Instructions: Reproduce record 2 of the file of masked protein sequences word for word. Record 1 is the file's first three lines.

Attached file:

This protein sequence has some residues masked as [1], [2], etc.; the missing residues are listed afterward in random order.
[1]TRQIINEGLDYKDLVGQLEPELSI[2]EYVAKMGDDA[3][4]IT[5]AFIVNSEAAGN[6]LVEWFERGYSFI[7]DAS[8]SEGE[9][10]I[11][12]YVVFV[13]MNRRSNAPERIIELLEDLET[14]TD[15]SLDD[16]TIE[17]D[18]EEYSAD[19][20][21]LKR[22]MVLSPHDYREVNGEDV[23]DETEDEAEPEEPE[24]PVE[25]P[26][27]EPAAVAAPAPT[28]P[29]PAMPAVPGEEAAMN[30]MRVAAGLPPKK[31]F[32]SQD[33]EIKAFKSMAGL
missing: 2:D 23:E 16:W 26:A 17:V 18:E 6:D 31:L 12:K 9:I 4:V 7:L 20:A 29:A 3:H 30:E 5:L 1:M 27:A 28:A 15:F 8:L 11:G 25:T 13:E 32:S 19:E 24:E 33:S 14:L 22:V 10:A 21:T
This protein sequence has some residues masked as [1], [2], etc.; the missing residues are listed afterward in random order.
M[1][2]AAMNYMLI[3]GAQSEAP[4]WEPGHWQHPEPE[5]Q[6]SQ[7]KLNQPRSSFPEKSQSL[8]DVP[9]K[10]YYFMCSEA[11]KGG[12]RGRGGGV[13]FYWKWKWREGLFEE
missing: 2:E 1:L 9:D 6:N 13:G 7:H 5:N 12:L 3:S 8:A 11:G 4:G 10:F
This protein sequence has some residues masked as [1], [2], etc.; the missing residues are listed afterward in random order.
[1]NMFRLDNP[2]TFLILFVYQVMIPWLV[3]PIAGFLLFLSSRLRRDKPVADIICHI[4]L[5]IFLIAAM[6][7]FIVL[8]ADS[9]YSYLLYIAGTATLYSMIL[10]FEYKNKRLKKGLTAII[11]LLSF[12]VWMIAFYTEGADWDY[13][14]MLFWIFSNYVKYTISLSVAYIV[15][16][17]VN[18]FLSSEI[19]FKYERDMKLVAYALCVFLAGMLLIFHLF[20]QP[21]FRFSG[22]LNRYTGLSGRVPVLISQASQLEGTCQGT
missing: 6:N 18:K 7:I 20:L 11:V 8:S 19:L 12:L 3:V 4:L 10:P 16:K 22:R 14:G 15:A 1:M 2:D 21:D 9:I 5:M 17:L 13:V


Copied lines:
This protein sequence has some residues masked as [1], [2], etc.; the missing residues are listed afterward in random order.
M[1][2]AAMNYMLI[3]GAQSEAP[4]WEPGHWQHPEPE[5]Q[6]SQ[7]KLNQPRSSFPEKSQSL[8]DVP[9]K[10]YYFMCSEA[11]KGG[12]RGRGGGV[13]FYWKWKWREGLFEE
missing: 2:E 1:L 9:D 6:N 13:G 7:H 5:N 12:L 3:S 8:A 11:G 4:G 10:F